Colcannon - A Classic Irish Potato Recipe That’s Always In Style

By Regina Sexton

In the last 10 to 15 years, Ireland’s food culture has changed profoundly. The country has, unfortunately, embraced the world of industrial, mass-produced food. But at the same time our younger, economically buoyant generation has taken an interest in finer cooking. Dining out is also more in fashion than it has ever been. Happily, this new interest in food has helped revive some very traditional Irish dishes. Colcannon, one of Ireland’s most appealing potato recipes, was once considered too quaint for any self-respecting restaurant. But it’s one of the simple, wholesome dishes that’s now back in fashion. Colcannon is a mashed potato dish made with cabbage or kale, and is a hearty, warming dish that’s great in winter.

A Halloween favorite

The word colcannon comes from the Gaelic cál ceannann, which means “white-headed cabbage.” The dish we recognise today probably originated during the seventeenth century, because that is when potatoes were first introduced to Ireland. At the time, the cauldron and potato came together to produce a wide variety of satisfying, starchy creamed dishes,later recognised by a series of odd names like champ, and pandy, bruisy, poundies and thump-names – all of which refer to the pounding or thumping process used in their preparation. Colcannon was made by mixing cooked curly kale or cabbage and sometimes turnip into the creamy mess of potatoes. It was served in bowls, topped off with a good lump of melting butter.

Many poor, rural families prepared Colcannon on festive occasions, particularly Halloween and St. Brigid’s day. It was considered a luxury at a time when plain boiled potatoes, taken with a little salt (if available) or buttermilk dip, predominated the diet. Cream, milk and butter were little available to the poor in rural Ireland, right on through the 18th and 19th centuries.

Eager brides

There were even rituals involving Colcannon. On Halloween, games of marriage divination were played by the young, the old and, most importantly, the unmarried. Young girls eager for marriage slept with a bowl of colcannon under the bed or in a sock under their pillows, hoping its presence would promote dreams of future suitors. Quite often, a wedding ring was hidden in the communal bowl of colcannon — the lucky girl who found it in her scoop was sure to marry within the year.

For festive occasions, consider the addition of warming and comforting colcannon. It is easily and quickly prepared, taking no more than 40 minutes. As a side dish, it’s almost a meal in itself. But it makes an excellent accompaniment to roast beef, roast chicken or roast pork. For best results, use floury varieties of potato. Here in Ireland we use two predominant floury varieties: Golden Wonders and Kerr’s Pinks. In America, you can use Idaho potatoes.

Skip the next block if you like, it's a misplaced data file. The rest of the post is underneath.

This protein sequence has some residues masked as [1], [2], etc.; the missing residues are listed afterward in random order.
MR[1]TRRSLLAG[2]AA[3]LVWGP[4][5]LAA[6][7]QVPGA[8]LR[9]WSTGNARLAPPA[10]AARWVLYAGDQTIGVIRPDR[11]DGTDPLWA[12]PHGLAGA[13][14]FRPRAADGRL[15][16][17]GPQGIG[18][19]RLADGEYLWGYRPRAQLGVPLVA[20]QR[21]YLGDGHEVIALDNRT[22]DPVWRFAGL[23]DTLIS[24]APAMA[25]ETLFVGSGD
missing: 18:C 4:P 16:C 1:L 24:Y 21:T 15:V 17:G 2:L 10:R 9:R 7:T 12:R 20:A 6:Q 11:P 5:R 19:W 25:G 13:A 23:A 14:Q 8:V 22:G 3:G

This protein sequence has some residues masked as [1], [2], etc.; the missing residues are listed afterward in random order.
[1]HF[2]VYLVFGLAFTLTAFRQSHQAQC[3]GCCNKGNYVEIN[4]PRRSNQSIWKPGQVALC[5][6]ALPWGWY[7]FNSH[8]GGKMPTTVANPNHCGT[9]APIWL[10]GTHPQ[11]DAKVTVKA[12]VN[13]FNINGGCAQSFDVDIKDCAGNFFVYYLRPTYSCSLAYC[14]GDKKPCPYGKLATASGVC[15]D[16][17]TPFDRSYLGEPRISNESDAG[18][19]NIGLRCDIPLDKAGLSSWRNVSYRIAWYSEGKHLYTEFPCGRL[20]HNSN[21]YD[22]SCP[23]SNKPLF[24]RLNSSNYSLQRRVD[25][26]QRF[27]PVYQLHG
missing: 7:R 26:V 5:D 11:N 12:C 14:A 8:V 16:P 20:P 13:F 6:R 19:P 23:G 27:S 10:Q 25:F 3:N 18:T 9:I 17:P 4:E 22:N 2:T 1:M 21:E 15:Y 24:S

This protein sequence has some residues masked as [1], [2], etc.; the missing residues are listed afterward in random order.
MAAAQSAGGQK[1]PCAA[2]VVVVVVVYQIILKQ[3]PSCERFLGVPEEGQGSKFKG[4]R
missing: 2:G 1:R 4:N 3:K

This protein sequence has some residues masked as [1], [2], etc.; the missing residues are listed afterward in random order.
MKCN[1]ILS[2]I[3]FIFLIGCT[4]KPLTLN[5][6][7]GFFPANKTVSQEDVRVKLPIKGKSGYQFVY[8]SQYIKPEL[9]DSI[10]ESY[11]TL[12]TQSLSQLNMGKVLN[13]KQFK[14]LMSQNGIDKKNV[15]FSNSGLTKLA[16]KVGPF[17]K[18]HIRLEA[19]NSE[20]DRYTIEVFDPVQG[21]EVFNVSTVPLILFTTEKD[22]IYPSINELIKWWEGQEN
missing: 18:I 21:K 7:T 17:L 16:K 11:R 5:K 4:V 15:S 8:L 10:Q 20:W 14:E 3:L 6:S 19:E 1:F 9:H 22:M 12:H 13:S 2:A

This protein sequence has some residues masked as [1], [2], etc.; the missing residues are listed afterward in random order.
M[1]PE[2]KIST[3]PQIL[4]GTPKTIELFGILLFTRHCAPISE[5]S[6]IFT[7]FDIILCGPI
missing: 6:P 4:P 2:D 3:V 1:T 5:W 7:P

Recipe for Colcannon

Serves 6 – 8

2-3lbs/900g-1.3kg floury potatoes
1lb/450g spring or Savoy cabbage
9floz/250ml milk salt and freshly ground pepper
2oz/50g butter

  • Scrub the potatoes well and place unpeeled in a covered saucepan of cold water.
  • Add a good pinch of salt (to heighten flavor) and bring to the boil, keeping the lid on the saucepan.
  • When the potatoes are half cooked, approx. 15-20 minutes, pour off most of the water, replace the lid and allow to steam on a very low heat until they are tender.
  • When the potatoes are just cooked, strain off any remaining liquid, (if any) return the potatoes to the pot and cover with a tea towel to steam and fluff up further
  • Prepare the cabbage by removing the tougher outer leaves. Wash the remaining head and cut into quarters, making sure to cut off the white core from each quarter.
  • Cut the cabbage finely across the grain and place in boiling salted water.
  • Continue to boil until tender.
  • Strain and season with a salt and pepper and toss in the butter.
  • While the cabbage is cooking heat the milk in a saucepan and bring to the boil.
  • Skin the potatoes and mash quickly. To achieve best results make sure that the potatoes are still hot while mashing, add the hot milk and beat to a fine puree.
  • Stir in the cooked, hot cabbage, taste for seasoning and serve immediately in hot large or small bowls with the must-have knob of melting butter.

Always top off with a generous knob of butter—yes, real cream butter—that melts into a golden lake as your creation is presented to table.

Regina Sexton is a food historian and food writer living in County Clare.